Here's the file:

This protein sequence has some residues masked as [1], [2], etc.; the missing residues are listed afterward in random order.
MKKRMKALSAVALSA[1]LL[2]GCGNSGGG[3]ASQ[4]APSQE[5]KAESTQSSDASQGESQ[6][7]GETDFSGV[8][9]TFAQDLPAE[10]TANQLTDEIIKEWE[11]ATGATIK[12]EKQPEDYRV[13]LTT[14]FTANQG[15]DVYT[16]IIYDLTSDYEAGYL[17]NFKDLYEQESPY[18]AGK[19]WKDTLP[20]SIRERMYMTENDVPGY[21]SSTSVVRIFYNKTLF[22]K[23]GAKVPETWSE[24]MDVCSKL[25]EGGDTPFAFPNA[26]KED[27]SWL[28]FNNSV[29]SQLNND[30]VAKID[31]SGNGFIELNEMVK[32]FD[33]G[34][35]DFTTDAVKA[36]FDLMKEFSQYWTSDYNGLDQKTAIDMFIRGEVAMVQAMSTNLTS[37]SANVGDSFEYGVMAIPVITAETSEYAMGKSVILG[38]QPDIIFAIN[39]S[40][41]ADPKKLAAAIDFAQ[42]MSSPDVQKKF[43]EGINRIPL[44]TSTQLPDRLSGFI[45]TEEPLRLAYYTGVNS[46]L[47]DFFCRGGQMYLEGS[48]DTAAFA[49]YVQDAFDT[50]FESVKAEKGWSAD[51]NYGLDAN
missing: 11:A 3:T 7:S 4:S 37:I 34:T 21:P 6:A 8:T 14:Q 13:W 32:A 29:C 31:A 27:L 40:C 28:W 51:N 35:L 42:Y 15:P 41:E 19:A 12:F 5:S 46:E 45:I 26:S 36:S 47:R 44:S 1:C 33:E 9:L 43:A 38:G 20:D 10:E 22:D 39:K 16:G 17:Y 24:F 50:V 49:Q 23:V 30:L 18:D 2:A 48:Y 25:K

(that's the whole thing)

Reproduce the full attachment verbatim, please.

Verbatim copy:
This protein sequence has some residues masked as [1], [2], etc.; the missing residues are listed afterward in random order.
MKKRMKALSAVALSA[1]LL[2]GCGNSGGG[3]ASQ[4]APSQE[5]KAESTQSSDASQGESQ[6][7]GETDFSGV[8][9]TFAQDLPAE[10]TANQLTDEIIKEWE[11]ATGATIK[12]EKQPEDYRV[13]LTT[14]FTANQG[15]DVYT[16]IIYDLTSDYEAGYL[17]NFKDLYEQESPY[18]AGK[19]WKDTLP[20]SIRERMYMTENDVPGY[21]SSTSVVRIFYNKTLF[22]K[23]GAKVPETWSE[24]MDVCSKL[25]EGGDTPFAFPNA[26]KED[27]SWL[28]FNNSV[29]SQLNND[30]VAKID[31]SGNGFIELNEMVK[32]FD[33]G[34][35]DFTTDAVKA[36]FDLMKEFSQYWTSDYNGLDQKTAIDMFIRGEVAMVQAMSTNLTS[37]SANVGDSFEYGVMAIPVITAETSEYAMGKSVILG[38]QPDIIFAIN[39]S[40][41]ADPKKLAAAIDFAQ[42]MSSPDVQKKF[43]EGINRIPL[44]TSTQLPDRLSGFI[45]TEEPLRLAYYTGVNS[46]L[47]DFFCRGGQMYLEGS[48]DTAAFA[49]YVQDAFDT[50]FESVKAEKGWSAD[51]NYGLDAN
missing: 11:A 3:T 7:S 4:S 37:I 34:T 21:P 6:A 8:T 14:Q 13:W 32:A 29:C 31:A 27:L 40:C 28:W 51:N 35:L 42:Y 15:P 41:E 19:A 12:F 5:S 46:E 45:I 26:S 36:S 47:R 44:S 1:C 33:E 9:L 43:A 38:G 20:D 10:E 22:D 39:K 16:G 17:Y 24:F 50:V 49:Q 23:V 30:L 18:D 2:A 48:Y 25:K